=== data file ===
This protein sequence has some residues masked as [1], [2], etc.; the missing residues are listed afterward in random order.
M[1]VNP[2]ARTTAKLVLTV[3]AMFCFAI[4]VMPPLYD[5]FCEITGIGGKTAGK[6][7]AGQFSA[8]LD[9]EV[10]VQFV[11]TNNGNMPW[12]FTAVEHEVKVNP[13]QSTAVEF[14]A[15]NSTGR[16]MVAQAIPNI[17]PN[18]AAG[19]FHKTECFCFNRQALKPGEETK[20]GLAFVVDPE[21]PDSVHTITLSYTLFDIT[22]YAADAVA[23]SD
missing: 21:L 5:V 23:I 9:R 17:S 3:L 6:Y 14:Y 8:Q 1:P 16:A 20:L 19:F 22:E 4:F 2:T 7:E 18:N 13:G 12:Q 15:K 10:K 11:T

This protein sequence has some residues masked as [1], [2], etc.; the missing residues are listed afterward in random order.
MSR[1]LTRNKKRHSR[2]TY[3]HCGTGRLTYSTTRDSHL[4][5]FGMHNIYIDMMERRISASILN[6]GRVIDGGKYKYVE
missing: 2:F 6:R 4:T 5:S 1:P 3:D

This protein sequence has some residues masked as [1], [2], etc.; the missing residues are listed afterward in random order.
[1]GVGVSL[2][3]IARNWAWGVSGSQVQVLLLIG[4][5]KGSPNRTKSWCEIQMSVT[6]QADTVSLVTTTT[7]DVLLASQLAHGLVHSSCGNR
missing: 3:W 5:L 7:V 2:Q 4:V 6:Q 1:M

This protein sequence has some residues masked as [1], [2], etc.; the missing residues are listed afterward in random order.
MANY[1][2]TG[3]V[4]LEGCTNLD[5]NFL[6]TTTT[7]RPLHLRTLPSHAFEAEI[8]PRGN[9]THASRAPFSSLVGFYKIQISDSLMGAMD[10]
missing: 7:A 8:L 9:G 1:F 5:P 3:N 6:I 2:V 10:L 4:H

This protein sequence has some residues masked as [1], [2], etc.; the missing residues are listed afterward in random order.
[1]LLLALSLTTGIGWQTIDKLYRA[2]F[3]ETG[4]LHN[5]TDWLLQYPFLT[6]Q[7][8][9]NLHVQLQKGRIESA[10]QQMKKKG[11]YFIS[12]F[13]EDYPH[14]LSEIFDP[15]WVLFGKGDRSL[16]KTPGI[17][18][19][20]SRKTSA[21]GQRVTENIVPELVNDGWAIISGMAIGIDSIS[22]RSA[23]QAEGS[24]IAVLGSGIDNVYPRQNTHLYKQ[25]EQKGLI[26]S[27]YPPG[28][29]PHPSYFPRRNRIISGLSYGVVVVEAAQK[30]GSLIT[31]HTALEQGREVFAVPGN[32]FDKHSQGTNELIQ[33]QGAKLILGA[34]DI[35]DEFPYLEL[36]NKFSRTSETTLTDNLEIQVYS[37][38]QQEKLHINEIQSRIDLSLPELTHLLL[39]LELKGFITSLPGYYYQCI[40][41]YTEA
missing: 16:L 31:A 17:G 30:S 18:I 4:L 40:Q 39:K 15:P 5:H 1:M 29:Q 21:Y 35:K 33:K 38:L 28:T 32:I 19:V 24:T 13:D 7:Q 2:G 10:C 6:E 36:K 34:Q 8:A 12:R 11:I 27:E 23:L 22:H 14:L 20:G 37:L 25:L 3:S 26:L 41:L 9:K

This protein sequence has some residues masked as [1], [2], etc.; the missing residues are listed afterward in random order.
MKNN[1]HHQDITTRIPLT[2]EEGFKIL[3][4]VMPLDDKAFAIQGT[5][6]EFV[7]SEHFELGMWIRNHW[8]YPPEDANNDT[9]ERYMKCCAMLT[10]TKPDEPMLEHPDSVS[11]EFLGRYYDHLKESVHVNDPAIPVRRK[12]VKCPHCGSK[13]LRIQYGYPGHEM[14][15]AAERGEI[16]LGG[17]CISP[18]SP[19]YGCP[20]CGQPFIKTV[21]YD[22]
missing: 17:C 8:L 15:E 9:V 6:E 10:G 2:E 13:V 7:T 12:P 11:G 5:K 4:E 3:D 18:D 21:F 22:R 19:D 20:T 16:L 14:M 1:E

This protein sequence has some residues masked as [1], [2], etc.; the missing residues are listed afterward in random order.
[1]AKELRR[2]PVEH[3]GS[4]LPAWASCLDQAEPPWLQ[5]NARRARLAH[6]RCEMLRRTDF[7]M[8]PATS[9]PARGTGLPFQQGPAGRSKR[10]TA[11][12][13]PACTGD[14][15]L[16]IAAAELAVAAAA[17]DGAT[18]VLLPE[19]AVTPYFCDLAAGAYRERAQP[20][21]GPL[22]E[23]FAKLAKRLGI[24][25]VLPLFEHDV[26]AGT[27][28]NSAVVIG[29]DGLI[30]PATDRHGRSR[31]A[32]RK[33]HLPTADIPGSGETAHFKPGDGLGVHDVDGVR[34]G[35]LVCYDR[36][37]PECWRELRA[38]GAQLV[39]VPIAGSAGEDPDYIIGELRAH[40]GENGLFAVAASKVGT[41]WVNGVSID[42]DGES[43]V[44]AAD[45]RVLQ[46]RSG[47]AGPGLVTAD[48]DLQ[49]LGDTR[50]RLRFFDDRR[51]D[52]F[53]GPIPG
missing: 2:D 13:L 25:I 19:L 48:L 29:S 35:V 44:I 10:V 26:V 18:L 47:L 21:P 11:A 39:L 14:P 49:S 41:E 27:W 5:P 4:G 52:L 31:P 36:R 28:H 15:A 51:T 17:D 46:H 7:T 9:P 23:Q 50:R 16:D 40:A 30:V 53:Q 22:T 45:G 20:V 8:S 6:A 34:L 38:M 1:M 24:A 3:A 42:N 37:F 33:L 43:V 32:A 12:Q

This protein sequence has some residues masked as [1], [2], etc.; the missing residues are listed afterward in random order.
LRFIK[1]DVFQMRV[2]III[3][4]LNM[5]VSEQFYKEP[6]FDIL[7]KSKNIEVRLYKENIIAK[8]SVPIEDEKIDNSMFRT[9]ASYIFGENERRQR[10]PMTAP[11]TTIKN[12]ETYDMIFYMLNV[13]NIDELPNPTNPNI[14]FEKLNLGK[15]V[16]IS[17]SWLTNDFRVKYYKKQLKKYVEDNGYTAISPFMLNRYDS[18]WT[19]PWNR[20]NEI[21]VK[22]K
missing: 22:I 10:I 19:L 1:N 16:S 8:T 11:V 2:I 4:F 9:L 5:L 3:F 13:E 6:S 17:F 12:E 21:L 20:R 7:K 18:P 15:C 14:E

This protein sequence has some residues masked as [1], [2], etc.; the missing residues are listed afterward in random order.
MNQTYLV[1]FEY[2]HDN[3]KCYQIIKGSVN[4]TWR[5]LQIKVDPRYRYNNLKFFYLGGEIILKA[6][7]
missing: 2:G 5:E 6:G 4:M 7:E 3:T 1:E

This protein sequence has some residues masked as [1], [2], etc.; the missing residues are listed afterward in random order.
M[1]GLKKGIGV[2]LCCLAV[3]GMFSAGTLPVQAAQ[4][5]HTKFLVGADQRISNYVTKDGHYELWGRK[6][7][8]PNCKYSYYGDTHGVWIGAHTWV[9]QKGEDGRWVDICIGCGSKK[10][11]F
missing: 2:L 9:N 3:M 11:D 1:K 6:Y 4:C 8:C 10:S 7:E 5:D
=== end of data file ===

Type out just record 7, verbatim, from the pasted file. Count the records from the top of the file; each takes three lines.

This protein sequence has some residues masked as [1], [2], etc.; the missing residues are listed afterward in random order.
[1]AKELRR[2]PVEH[3]GS[4]LPAWASCLDQAEPPWLQ[5]NARRARLAH[6]RCEMLRRTDF[7]M[8]PATS[9]PARGTGLPFQQGPAGRSKR[10]TA[11][12][13]PACTGD[14][15]L[16]IAAAELAVAAAA[17]DGAT[18]VLLPE[19]AVTPYFCDLAAGAYRERAQP[20][21]GPL[22]E[23]FAKLAKRLGI[24][25]VLPLFEHDV[26]AGT[27][28]NSAVVIG[29]DGLI[30]PATDRHGRSR[31]A[32]RK[33]HLPTADIPGSGETAHFKPGDGLGVHDVDGVR[34]G[35]LVCYDR[36][37]PECWRELRA[38]GAQLV[39]VPIAGSAGEDPDYIIGELRAH[40]GENGLFAVAASKVGT[41]WVNGVSID[42]DGES[43]V[44]AAD[45]RVLQ[46]RSG[47]AGPGLVTAD[48]DLQ[49]LGDTR[50]RLRFFDDRR[51]D[52]F[53]GPIPG
missing: 2:D 13:L 25:I 19:L 48:L 29:S 35:V 44:I 10:V 26:V 18:L 47:L 21:P 11:A 39:L 14:P 49:S 41:E 27:W 5:P 4:G 52:L 31:P 36:R 28:H 15:A 51:T 17:D 46:H 7:T 9:P 23:Q 50:R 16:D 40:A 30:V 53:Q 22:T 45:G 20:V 8:S 6:A 34:L 38:M 1:M 24:A 3:A 42:N 37:F 33:L 43:V 32:A 12:Q